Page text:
Natural food fermentation is a process where “friendly” bacteria break down food components such as starch and sugar and convert these into lactic acid. Fermentation has been practiced for ages by various cultures around the world, mainly for food preservation. Over the years, this process has somewhat become a tradition and has produced popular products like yogurt, kimchi (Korea), and sauerkraut (Germany).

Along with food preservation, natural food fermentation produces a whole lot of other good stuff like probiotics, enzymes, and even some vitamins. One reason why food fermentation has been practiced for such a long time is because it does not only prolong the food’s shelf-life, it also does a lot of good for the body.

ALSO READ: 7 Must-Eat Fermented Foods for a Healthy Gut 


Here Are 5 Health Benefits of Fermented Foods


1.       Improved digestion

Fermented foods are essentially pre-digested because food components are already partially broken down by microorganisms during the fermentation process. Aside from making it easier for the stomach to digest food, fermentation also helps in making the stomach tolerant of components that it does not usually accept. For example, lactose intolerant people cannot digest milk but may tolerate yogurt because the lactose in it is already partially processed.

ALSO READ: 5 Easy And Natural Ways Kick Start Digestion And Get A Flat Belly


2.       Introduction of probiotics in the stomach

Probiotics are good bacteria that do loads of good for the gut. Fermented foods are teeming with these probiotics which help keep bacterial balance not only in the stomach but the whole digestive system as well. Probiotics can help cure discomforts such as gluten intolerance, allergies, and constipation, which are usually caused by lack of good bacteria in the stomach.


3.       Balances stomach acid

The stomach produces gastric juices, mainly hydrochloric acid, in facilitating digestion. Too little of this may cause indigestion, and too much of it can cause hyperacidity. Fermented foods help in balancing the production of gastric juices by producing more if there is less of it, and protecting the stomach lining if there is too much.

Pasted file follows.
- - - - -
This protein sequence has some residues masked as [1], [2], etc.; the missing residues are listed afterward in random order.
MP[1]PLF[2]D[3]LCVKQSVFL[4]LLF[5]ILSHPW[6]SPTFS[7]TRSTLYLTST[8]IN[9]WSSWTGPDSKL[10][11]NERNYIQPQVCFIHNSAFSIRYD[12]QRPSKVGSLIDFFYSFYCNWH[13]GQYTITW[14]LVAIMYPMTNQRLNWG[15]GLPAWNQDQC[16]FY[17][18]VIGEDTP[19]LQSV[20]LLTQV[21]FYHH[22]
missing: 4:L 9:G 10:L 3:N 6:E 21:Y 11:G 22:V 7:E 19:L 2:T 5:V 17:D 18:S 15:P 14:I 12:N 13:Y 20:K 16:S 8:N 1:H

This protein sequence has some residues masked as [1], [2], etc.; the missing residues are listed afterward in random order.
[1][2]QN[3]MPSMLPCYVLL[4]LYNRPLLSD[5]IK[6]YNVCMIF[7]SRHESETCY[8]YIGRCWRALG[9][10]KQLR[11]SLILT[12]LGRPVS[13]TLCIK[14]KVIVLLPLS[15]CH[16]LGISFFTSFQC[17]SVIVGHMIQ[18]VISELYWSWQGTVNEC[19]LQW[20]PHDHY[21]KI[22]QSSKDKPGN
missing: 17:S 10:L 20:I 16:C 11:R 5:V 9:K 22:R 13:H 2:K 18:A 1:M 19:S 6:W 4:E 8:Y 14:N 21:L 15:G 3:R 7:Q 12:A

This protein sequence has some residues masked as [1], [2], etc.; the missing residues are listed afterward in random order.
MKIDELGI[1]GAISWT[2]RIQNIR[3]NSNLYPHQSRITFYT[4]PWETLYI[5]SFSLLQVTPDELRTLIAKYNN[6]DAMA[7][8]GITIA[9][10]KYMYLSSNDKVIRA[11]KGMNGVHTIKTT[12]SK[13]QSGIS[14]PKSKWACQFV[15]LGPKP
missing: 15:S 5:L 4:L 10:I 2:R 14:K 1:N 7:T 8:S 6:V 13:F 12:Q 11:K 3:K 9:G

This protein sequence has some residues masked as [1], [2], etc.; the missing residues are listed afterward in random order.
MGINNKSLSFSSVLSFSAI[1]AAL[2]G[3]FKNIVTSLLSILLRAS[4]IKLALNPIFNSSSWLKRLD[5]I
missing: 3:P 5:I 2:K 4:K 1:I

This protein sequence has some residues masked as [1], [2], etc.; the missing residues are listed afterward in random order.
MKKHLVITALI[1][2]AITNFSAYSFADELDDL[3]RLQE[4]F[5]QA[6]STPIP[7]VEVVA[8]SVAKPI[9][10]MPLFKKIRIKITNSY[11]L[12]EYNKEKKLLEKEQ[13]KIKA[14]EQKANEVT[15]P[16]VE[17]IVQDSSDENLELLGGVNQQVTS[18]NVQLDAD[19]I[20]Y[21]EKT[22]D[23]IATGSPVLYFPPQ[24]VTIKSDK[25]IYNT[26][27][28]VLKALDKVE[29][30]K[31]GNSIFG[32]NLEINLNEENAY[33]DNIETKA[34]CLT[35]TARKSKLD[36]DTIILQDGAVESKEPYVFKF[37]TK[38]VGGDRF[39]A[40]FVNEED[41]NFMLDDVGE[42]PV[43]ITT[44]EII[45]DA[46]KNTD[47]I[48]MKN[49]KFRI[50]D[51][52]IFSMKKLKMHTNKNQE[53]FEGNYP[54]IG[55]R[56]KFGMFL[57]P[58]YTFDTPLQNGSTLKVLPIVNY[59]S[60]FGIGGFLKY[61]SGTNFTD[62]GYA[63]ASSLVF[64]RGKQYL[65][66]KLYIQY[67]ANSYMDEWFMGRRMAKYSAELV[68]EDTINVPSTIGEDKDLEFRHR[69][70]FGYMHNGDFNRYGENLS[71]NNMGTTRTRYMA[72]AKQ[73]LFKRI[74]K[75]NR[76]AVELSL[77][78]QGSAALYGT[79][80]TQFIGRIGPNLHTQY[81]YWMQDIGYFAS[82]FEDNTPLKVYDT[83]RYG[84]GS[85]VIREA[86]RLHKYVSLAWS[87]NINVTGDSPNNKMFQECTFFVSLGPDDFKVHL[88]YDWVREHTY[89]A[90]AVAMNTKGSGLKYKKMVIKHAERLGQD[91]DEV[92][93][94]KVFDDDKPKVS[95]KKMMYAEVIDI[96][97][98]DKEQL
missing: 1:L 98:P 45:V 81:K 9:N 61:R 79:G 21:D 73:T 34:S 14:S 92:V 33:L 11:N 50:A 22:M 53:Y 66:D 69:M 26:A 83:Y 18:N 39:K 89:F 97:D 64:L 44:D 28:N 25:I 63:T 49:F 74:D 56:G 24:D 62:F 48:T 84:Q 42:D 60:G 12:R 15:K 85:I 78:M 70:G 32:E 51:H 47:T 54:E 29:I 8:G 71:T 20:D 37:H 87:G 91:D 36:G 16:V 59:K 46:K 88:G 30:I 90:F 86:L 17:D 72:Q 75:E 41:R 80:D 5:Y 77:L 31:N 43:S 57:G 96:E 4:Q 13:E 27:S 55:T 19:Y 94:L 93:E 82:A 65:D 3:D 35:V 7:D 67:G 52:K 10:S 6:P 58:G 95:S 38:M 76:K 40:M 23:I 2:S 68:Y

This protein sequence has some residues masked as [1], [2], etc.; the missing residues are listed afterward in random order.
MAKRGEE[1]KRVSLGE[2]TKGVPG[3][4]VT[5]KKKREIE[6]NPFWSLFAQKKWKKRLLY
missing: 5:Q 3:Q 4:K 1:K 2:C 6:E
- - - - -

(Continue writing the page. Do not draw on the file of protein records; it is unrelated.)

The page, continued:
4.       Improved mineral and nutrient absorption

Improved digestion may help in absorbing the nutrients that the body needs but the enzymes produced by probiotics in fermented foods assist in optimizing mineral and nutrient absorption. Enzymes are important so the body can efficiently maintain all its functions. As the body ages, enzyme production is lowered. Eating fermented foods may supplement the loss and keep mineral and nutrient absorption at optimum levels.

ALSO READ: Why You Should Add Some Healthy Fats To Your Juices, Smoothies, Or Salads


5.       Added vitamin intake

Fermented foods, specifically fermented dairy products have been shown to have increased vitamin content. The production of these added vitamins vary depending on the strain of bacteria, but studies show an increase in folic acid and B vitamin contents (vitamin B12 included).

ALSO READ: Vitamin B12 Deficiency, A Silent Epidemic


Naturally fermented foods have suffered quite a decline in popularity in recent years, but they are slowly regaining their glory as people become increasingly conscious of their health and are rediscovering long-lost health foods. However, before stocking up on yogurt, pickles or kimchi, one should know that most store-bought fermented foods may not contain all the good stuff anymore.

Most bottled and canned foods that are sold today have undergone pasteurization and were sterilized in high heat, thereby killing all bacteria, even the good ones. Some products may even contain high amounts of sugar or sodium, so always carefully read the labels. To be sure you’ll get the benefits of the live bacteria and no added chemicals, opt for home-made fermented foods.

Next to cultured coconut yogurt, we also often make our own cultured fizzy drinks and kimchi.


Homemade Fizzy Turmeric-Ginger Ale Soda Recipe

How to Make Your Own Apple Cider Vinegar

Amazing Kimchi Health Benefits, A Korean Probiotic Wonder


Thanks for reading. I hope this information was helpful. Until next time!



Amy Goodrich

Amy Goodrich


Crazy cat lady, life and food lover, certified biologist, and holistic health coach.

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